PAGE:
javascript Tag Archives - General Assembly Blog

What is the power of JavaScript used for?

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At a high level, JavaScript is a scripting or programming language that allows you to implement complex features on web server pages, such as displaying timely content updates, interactive maps, animations, etc. JavaScript is used for all web-related software development. It is the most widely used and popular scripting language in the world for website building.

The power of the JavaScript framework is in its popularity, ease of use, and large community. It is one of the three core technologies of the World Wide Web (www), alongside HTML and CSS. Perhaps the most powerful thing about the JavaScript function is that it includes all of the features of a programming language embedded in your web browser. Unlike other programming languages, where you have to download the language in your machine and create an environment, the JS framework does not require that. If you have a web browser like Chrome, then you can write JavaScript.

Initially, the JavaScript framework was only on the client side of programming to create user interfaces and webpages’ interactivity. With the development of Node.js, JavaScript is not used in both client-side and server-side programming — this makes it extremely versatile and valuable for a web developer.

JavaScript is the standard programming language of the web, and everybody uses the software written in JavaScript. Virtually everyone who has an internet-connected device with a screen can use applications written in JavaScript markup language.

Popular Uses of JavaScript

Adding Interactive behavior to web pages: 

  • Show or hide information on a click event. 
  • Change the colors of a button when the mouse hovers over it.
  • Slide through a carousel of images. 
  • Zoom in and out on an image.
  • Display a timer or a countdown on websites. 
  • Play audio. 
  • Embed video. 
  • Display animations and visual effects.
  • Create pop-ups and modals 
  • Use a dropdown hamburger menu 
  • Client-side form validation.
  • Autocompletion.

Creating web and mobile applications:

  • Developers have access to a plethora of JavaScript frameworks for developing and building web and mobile device apps. JavaScript frameworks are collections of JavaScript code libraries that provide developers with pre-written js code to use for routine programming tasks. 
  • Popular front-end JavaScript frameworks include React, React Native, Angular, Vue, and Ember.js. 

Building web servers and developing server applications:

  • Node.js is a JavaScript runtime environment that allows Javascript to write server-side JavaScript to build servers and connect with databases. Frameworks like Express.js allow developers to build robust servers and develop back-end infrastructure using Node.js

JavaScript is the backbone of modern web applications, but much like the human spine, it is quite flexible and liberal in what it allows. This can sometimes be seen as a disadvantage because it makes finding problems in programs harder. However, this flexibility allows a Javascript programmer to use many techniques that are not possible in more rigid programming languages.

A superpower of JavaScript is that it is easy to learn. It is widespread and supported by all browsers. Because it is a high-level language, it takes care of a lot of nitty-gritty programming for you, whereas in other low-level languages, you have to think about memory management, etc. In addition to being easy to learn, it is also easy to use. As long as you have a browser, you can write JavaScript to create rich web content.

Every programming language has some feature that separates it from other coding languages. In addition to all the amazing features of JavaScript, the one that stands out is how functions work in the language.

“Functions are the very best part of JavaScript. It’s where most of the power and the beauty of this language is.” — Douglas Crockford

Functions in JavaScript can be seen as workhorses. They play roles that other languages fulfill with multiple distinct features like procedures, methods, constructors, classes, and modules. All of these can be covered by the versatility of functions in JavaScript.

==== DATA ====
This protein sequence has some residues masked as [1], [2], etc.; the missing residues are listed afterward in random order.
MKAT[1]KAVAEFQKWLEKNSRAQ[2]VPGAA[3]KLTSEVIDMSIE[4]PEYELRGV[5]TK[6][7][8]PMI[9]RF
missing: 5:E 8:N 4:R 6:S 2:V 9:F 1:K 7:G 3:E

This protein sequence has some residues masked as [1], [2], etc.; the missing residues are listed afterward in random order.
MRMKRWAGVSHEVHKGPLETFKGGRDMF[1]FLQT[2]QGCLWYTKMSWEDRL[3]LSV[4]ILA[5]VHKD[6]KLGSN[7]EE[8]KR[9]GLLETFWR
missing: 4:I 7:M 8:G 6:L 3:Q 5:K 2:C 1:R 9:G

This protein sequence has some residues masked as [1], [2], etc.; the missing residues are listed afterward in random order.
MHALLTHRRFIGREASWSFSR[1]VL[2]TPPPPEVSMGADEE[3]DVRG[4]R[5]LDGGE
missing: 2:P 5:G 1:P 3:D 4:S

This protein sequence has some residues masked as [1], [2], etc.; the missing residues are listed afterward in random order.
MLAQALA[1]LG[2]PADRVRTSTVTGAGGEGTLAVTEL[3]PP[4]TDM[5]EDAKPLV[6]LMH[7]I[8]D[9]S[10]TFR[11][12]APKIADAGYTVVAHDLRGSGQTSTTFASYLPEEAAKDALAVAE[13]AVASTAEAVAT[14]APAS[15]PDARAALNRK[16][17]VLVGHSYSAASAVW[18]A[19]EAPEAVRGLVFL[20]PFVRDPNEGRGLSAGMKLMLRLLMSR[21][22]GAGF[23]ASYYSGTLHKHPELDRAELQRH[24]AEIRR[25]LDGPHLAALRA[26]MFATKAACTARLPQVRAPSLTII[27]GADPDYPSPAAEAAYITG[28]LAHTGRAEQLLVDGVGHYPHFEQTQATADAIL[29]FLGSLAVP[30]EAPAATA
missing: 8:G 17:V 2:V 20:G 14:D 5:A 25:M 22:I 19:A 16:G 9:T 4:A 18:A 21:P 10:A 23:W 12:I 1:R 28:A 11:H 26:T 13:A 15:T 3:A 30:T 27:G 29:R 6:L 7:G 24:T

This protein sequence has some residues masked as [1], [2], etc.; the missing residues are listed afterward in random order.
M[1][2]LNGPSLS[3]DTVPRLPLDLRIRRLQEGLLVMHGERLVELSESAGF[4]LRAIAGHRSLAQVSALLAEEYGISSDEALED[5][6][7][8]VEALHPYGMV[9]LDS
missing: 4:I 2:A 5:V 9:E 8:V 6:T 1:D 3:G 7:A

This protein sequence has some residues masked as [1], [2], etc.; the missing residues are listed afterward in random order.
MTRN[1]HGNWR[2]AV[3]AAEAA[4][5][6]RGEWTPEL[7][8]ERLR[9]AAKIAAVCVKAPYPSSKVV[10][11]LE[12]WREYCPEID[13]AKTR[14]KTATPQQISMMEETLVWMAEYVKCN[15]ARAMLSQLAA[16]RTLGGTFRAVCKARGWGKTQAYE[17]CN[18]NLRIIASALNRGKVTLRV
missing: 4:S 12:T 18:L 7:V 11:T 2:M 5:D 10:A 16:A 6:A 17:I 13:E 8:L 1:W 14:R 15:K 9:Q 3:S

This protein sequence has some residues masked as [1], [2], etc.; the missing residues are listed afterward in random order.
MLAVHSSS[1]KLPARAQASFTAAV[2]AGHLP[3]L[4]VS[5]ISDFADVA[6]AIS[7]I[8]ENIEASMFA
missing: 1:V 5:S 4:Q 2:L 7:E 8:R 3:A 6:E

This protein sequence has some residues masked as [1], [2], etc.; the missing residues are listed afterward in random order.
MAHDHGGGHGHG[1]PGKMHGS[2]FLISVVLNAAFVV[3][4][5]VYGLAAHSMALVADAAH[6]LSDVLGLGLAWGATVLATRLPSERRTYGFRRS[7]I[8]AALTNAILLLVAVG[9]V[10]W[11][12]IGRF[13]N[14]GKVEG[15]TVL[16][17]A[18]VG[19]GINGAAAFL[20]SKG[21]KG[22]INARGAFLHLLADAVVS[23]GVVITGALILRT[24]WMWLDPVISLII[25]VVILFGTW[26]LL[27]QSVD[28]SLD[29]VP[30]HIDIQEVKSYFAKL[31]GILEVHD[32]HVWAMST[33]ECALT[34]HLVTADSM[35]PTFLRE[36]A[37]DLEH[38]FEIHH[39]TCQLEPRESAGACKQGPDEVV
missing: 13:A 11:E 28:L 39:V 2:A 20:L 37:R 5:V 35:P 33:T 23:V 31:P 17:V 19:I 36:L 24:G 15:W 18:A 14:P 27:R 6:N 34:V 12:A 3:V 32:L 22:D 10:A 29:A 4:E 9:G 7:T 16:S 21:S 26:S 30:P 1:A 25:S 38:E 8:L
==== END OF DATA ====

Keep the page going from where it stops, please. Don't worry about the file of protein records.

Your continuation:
Finally, the most powerful feature of JavaScript is its community. It has one of the largest communities for any programming language. It is consistently ranked highest in Stackoverflow, Google searches, and GitHub issues. The amount of support for beginners is amazing!

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What is a JavaScript library?

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JavaScript is one of the most widely used programming languages in the world. It’s a scripting language used by developers to create interactive user interfaces that display dynamic content. It is given the title of The Language of the Web Browser because it is the most commonly used language to build web applications and works well across all web browsers

As the popularity of JavaScript increased and more people were using it to build websites and applications, the JavaScript community recognized that certain patterns in the code were being used repeatedly to accomplish the same tasks. This re-writing of code and recognizing that certain JS functions need to be implemented multiple times led to the development of JavaScript libraries and frameworks. For instance, reoccurring animations, interactive forms that appear in different places on a website or app, etc.. were repetitive tasks that could automate by having a code snippet utilized as needed without writing code every time.

Generally speaking, JavaScript libraries are collections of prewritten code snippets that can be used and reused to perform common JavaScript functions. A particular JavaScript library code can be plugged into the rest of your project’s code on an as-needed basis. This led to faster development and fewer vulnerabilities to have errors.

jQuery 

There are a plethora of libraries and frameworks available to JavaScript developers today, but the concept of a JavaScript library was initiated with the creation of jQuery. jQuery is a JavaScript library designed to simplify HTML DOM (Data Object Model) manipulation and event handling, CSS animations, and Ajax. At the time, jQuery shortened the syntax and simplified the code, making it easy to understand and increased developer productivity. 

All a developer had to do was install jQuery and use prewritten code snippets to manipulate the DOM. For example, if a developer wants to add an autocomplete feature in a search bar on their site, they would insert the appropriate jQuery code snippet into the project’s code. When a user enters text into the search bar, the jQuery code snippet retrieves the feature from the jQuery library and displays it in the user’s web browser. 

React JS

In 2011, Facebook created a JavaScript library called React, which specializes in helping developers build user interfaces or UI’s. React is a component-based library that helps developers design simple views for each state of the application. React is also extremely smart in that it does a lot of heavy lifting in terms of efficiently updating and rendering the right components when there is a change in data or the state in the application. Today, React is the most popular JavaScript library, and companies use it all over the world like Uber, Airbnb, Facebook, Netflix, Instagram, Amazon, Twitter, and much more.